Evaluating SARS-CoV-2 bivalent booster vaccine against severe COVID-19 outcomes

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In a recent study posted to the medRxiv* preprint server, researchers assessed the effectiveness of a severe acute respiratory syndrome coronavirus 2 (SARS-CoV-2) bivalent booster vaccine against severe SARS-CoV-2 infection outcomes.

Study: Bivalent booster effectiveness against severe COVID-19 outcomes in Finland, September 2022 — January 2023. Image Credit: WESTOCK PRODUCTIONS/Shutterstock
Study: Bivalent booster effectiveness against severe COVID-19 outcomes in Finland, September 2022 — January 2023. Image Credit: WESTOCK PRODUCTIONS/Shutterstock

*Important notice: medRxiv publishes preliminary scientific reports that are not peer-reviewed and, therefore, should not be regarded as conclusive, guide clinical practice/health-related behavior, or treated as established information.

Background

In 2022, bivalent SARS-CoV-2 vaccines comprising messenger ribonucleic acid (mRNA) encoding the spike proteins of the SARS-CoV-2 original strain and the SARS-CoV-2 Omicron variant were created in response to the advent of new SARS-CoV-2 variants with immune evasion capabilities.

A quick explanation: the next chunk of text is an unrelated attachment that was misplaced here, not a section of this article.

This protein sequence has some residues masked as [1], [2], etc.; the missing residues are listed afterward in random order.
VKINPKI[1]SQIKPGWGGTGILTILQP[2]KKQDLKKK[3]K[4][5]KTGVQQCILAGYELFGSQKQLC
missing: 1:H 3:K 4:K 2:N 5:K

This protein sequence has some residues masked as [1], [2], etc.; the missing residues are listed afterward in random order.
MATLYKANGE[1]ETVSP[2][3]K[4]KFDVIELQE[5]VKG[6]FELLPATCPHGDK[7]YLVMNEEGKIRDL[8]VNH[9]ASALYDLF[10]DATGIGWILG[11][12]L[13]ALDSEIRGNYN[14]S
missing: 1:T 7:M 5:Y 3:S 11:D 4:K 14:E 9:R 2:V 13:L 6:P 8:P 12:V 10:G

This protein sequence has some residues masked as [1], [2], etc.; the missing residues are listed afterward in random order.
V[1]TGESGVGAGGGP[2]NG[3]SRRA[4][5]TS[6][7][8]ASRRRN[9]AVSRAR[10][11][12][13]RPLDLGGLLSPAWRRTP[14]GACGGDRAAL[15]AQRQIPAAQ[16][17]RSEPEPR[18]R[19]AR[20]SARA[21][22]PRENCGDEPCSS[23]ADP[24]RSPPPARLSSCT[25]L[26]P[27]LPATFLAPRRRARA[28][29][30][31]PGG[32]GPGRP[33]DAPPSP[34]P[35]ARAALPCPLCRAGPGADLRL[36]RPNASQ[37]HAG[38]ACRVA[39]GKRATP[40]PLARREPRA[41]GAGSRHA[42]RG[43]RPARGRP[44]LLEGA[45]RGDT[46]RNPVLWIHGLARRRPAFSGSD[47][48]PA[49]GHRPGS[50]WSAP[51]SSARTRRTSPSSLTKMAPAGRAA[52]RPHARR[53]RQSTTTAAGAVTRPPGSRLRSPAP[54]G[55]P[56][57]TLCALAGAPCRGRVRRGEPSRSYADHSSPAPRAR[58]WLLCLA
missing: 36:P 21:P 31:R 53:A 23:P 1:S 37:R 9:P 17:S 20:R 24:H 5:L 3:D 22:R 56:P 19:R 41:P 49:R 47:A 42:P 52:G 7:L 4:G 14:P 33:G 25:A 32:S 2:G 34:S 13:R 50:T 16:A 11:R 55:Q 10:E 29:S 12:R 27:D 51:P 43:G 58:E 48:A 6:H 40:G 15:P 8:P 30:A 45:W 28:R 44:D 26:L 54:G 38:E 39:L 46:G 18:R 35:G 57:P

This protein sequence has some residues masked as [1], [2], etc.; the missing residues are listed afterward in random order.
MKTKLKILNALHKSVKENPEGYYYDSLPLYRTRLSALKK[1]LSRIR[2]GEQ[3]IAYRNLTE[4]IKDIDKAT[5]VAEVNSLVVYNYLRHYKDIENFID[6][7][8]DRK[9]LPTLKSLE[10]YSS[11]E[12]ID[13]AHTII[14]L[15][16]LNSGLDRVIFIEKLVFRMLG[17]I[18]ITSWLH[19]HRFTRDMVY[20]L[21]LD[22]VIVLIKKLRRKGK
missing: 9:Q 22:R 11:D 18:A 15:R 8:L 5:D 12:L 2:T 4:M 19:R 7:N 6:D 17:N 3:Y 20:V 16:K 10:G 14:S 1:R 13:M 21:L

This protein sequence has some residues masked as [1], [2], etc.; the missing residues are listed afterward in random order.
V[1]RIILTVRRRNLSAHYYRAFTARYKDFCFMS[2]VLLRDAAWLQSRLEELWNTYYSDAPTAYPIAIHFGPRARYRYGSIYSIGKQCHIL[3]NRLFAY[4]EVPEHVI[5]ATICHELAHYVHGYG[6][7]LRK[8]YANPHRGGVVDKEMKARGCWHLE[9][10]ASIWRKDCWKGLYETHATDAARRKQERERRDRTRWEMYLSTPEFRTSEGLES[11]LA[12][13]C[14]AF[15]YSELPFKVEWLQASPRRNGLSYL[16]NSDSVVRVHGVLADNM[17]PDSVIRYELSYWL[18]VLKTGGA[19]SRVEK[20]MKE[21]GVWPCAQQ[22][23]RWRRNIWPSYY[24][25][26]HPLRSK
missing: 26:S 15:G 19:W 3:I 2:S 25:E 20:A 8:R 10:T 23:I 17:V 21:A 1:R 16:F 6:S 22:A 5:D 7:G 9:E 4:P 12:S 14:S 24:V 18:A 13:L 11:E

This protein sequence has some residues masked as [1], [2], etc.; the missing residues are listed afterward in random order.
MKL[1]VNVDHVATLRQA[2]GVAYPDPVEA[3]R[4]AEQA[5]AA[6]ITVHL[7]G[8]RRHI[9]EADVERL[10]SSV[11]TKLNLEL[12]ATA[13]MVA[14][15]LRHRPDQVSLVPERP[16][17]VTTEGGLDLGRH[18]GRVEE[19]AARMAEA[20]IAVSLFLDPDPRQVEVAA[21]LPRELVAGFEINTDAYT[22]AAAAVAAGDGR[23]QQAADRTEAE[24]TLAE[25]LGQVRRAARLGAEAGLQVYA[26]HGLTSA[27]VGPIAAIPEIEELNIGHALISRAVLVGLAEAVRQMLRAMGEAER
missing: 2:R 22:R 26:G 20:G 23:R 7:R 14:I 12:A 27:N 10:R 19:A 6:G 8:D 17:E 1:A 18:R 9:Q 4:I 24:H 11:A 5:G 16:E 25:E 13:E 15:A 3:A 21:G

In September 2022, the European Medicines Agency approved the first bivalent vaccines, which were subsequently recommended in Finland to be employed as a booster dose for all individuals aged 65 years or older and those aged between 18 and 64 years with underlying medical problems predisposing them to severe coronavirus disease 2019 (COVID-19).

In prior research, bivalent vaccinations have been shown to boost protection against severe disease outcomes. The duration of this protection, however, is still unknown. Hence, research predicting the long-term efficacy of bivalent immunizations is required as policymakers consider recommending a second bivalent booster.

About the study

In the present study, researchers compared the probability of severe COVID-19 outcomes between individuals who were and were not vaccinated with the bivalent COVID-19 vaccine.

The study cohorts involved 1,197,700 individuals aged between 65 and 120 years and 444,683 chronically sick people aged between 18 and 64 years. Before the trial, only a small part of each group was diagnosed with SARS-CoV-2 positivity. Almost 58% of the senior cohort and 37% of the chronically ill population were vaccinated against the influenza virus in 2022–2023. During the trial, 627,378 elderly and 66,871 chronically sick individuals were vaccinated with a SARS-CoV-2 bivalent booster vaccine.

Furthermore, almost one-third of the bivalent-vaccinated persons received Comirnaty BA.1, and the remaining two-thirds were vaccinated with Comirnaty BA.4-5. Bivalent Spikevax vaccinations were utilized in minute dosages.

Results